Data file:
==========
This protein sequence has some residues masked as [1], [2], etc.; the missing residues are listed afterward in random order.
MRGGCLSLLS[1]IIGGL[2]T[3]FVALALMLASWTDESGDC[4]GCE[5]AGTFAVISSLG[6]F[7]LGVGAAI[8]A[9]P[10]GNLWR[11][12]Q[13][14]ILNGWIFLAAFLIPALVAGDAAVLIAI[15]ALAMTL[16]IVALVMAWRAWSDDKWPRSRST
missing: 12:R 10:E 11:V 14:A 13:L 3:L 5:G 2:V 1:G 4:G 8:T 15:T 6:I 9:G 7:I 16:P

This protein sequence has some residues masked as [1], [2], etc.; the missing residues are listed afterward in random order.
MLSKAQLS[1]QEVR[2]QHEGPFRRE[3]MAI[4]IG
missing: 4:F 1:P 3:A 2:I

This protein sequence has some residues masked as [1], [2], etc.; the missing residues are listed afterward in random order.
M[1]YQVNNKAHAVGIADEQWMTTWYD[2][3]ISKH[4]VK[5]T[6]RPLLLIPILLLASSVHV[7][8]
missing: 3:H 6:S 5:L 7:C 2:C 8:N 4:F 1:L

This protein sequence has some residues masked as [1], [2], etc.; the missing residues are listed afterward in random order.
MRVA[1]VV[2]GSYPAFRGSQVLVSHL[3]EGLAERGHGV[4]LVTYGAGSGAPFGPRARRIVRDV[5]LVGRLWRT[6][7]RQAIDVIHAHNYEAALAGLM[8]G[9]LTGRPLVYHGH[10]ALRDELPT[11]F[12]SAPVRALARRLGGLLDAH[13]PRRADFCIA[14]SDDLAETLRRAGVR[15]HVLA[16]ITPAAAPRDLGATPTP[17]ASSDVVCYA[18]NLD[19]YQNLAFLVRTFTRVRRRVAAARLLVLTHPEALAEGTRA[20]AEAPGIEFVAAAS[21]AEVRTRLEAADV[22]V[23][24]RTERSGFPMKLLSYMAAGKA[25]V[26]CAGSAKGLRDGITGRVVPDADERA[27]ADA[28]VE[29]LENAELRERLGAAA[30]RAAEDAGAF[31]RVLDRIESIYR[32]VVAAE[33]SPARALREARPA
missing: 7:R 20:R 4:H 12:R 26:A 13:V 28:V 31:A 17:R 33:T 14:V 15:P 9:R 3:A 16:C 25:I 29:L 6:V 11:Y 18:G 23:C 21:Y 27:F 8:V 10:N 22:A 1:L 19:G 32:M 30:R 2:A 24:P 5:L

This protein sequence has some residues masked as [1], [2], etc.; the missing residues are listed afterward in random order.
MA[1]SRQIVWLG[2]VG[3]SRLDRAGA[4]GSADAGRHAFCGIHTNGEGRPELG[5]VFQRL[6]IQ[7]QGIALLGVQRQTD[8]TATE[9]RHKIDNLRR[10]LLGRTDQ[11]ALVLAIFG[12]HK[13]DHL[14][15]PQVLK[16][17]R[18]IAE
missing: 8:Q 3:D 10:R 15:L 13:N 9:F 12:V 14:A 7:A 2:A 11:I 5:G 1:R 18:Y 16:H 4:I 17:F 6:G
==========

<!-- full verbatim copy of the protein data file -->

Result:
This protein sequence has some residues masked as [1], [2], etc.; the missing residues are listed afterward in random order.
MRGGCLSLLS[1]IIGGL[2]T[3]FVALALMLASWTDESGDC[4]GCE[5]AGTFAVISSLG[6]F[7]LGVGAAI[8]A[9]P[10]GNLWR[11][12]Q[13][14]ILNGWIFLAAFLIPALVAGDAAVLIAI[15]ALAMTL[16]IVALVMAWRAWSDDKWPRSRST
missing: 12:R 10:E 11:V 14:A 13:L 3:L 5:G 2:V 1:G 4:G 8:T 15:T 6:I 9:G 7:I 16:P

This protein sequence has some residues masked as [1], [2], etc.; the missing residues are listed afterward in random order.
MLSKAQLS[1]QEVR[2]QHEGPFRRE[3]MAI[4]IG
missing: 4:F 1:P 3:A 2:I

This protein sequence has some residues masked as [1], [2], etc.; the missing residues are listed afterward in random order.
M[1]YQVNNKAHAVGIADEQWMTTWYD[2][3]ISKH[4]VK[5]T[6]RPLLLIPILLLASSVHV[7][8]
missing: 3:H 6:S 5:L 7:C 2:C 8:N 4:F 1:L

This protein sequence has some residues masked as [1], [2], etc.; the missing residues are listed afterward in random order.
MRVA[1]VV[2]GSYPAFRGSQVLVSHL[3]EGLAERGHGV[4]LVTYGAGSGAPFGPRARRIVRDV[5]LVGRLWRT[6][7]RQAIDVIHAHNYEAALAGLM[8]G[9]LTGRPLVYHGH[10]ALRDELPT[11]F[12]SAPVRALARRLGGLLDAH[13]PRRADFCIA[14]SDDLAETLRRAGVR[15]HVLA[16]ITPAAAPRDLGATPTP[17]ASSDVVCYA[18]NLD[19]YQNLAFLVRTFTRVRRRVAAARLLVLTHPEALAEGTRA[20]AEAPGIEFVAAAS[21]AEVRTRLEAADV[22]V[23][24]RTERSGFPMKLLSYMAAGKA[25]V[26]CAGSAKGLRDGITGRVVPDADERA[27]ADA[28]VE[29]LENAELRERLGAAA[30]RAAEDAGAF[31]RVLDRIESIYR[32]VVAAE[33]SPARALREARPA
missing: 7:R 20:R 4:H 12:R 26:A 13:V 28:V 31:A 17:R 33:T 14:V 15:P 9:R 3:A 16:C 25:I 29:L 6:V 11:Y 18:G 23:C 21:Y 27:F 8:V 10:N 22:A 1:L 19:G 32:M 30:R 2:A 24:P 5:L

This protein sequence has some residues masked as [1], [2], etc.; the missing residues are listed afterward in random order.
MA[1]SRQIVWLG[2]VG[3]SRLDRAGA[4]GSADAGRHAFCGIHTNGEGRPELG[5]VFQRL[6]IQ[7]QGIALLGVQRQTD[8]TATE[9]RHKIDNLRR[10]LLGRTDQ[11]ALVLAIFG[12]HK[13]DHL[14][15]PQVLK[16][17]R[18]IAE
missing: 8:Q 3:D 10:R 15:L 13:N 9:F 12:V 14:A 7:A 2:A 11:I 5:G 1:R 18:Y 16:H 4:I 17:F 6:G